By Robert Davis, Reporter, Business Insider magazine
Who are transforming the way homes are sold and offices get built at firms like Blackstone, Redfin, and CBRE
The COVID-19 pandemic turbocharged residential real-estate markets and threw commercial ones into a tizzy as Americans reassessed — and sometimes combined — their home and work lives. This year, some of the most disruptive reactions — from Zoom-town booms to the warehouse construction frenzy — solidified into longer-term trends.
Christian Lawrence, 29
With a background in finance, Lawrence, 29, admits he isn’t the kind of person one might expect to be the CEO of a modular construction company.
In just 2½ years, Lawrence has grown Rise Modular, a construction firm in the greater Minneapolis area, into a business that has built more than 760 units as of November 2022. Rise, which has grown to 150 employees, has another 400 units currently under construction.
Modular construction refers to a process of producing a product at an off-site location and then assembling it on-site. At Rise, which specializes in multifamily and commercial real-estate construction, this can mean building an entire floor at their 150,000-square-foot warehouse and then transporting it to a job site for installation.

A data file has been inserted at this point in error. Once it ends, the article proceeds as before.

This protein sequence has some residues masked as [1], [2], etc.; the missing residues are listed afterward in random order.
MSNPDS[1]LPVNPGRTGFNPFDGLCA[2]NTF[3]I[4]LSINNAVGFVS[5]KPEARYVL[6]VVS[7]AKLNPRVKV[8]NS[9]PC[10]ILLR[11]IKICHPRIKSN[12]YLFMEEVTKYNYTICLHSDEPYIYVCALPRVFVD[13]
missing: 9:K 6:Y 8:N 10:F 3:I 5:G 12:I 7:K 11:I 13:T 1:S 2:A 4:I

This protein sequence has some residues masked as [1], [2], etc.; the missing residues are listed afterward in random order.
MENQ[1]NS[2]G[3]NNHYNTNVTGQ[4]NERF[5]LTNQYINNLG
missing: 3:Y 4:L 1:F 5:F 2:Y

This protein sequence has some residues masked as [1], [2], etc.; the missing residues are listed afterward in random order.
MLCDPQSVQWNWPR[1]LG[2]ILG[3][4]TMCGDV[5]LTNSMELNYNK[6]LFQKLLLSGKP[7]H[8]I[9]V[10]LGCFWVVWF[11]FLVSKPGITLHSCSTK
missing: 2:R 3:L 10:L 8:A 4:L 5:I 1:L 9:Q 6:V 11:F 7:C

“At Rise, we’re trying to expand the pie, not just take a bigger slice of it,” Lawrence said.
Lawrence says Rise separates itself from its competitors by focusing on projects that wouldn’t otherwise be possible in a more traditional construction setting.
For example, Rise completed a seven-story, 192-unit building called Alvera Apartments in St. Paul in December 2021. Lawrence said other developers on the project approached Rise to help with the project because they couldn’t make it pencil out with pro forma systems. Rise was able to build the building with 154 different modular pieces, which saved at least five months of construction work, Lawrence said.
Lawrence said that in the next three to five years, he expects Rise to become a leader in the modular construction space. The company has plans to expand outside of the Minneapolis market, and Lawrence said Rise is “well-positioned to capitalize on that growth.”
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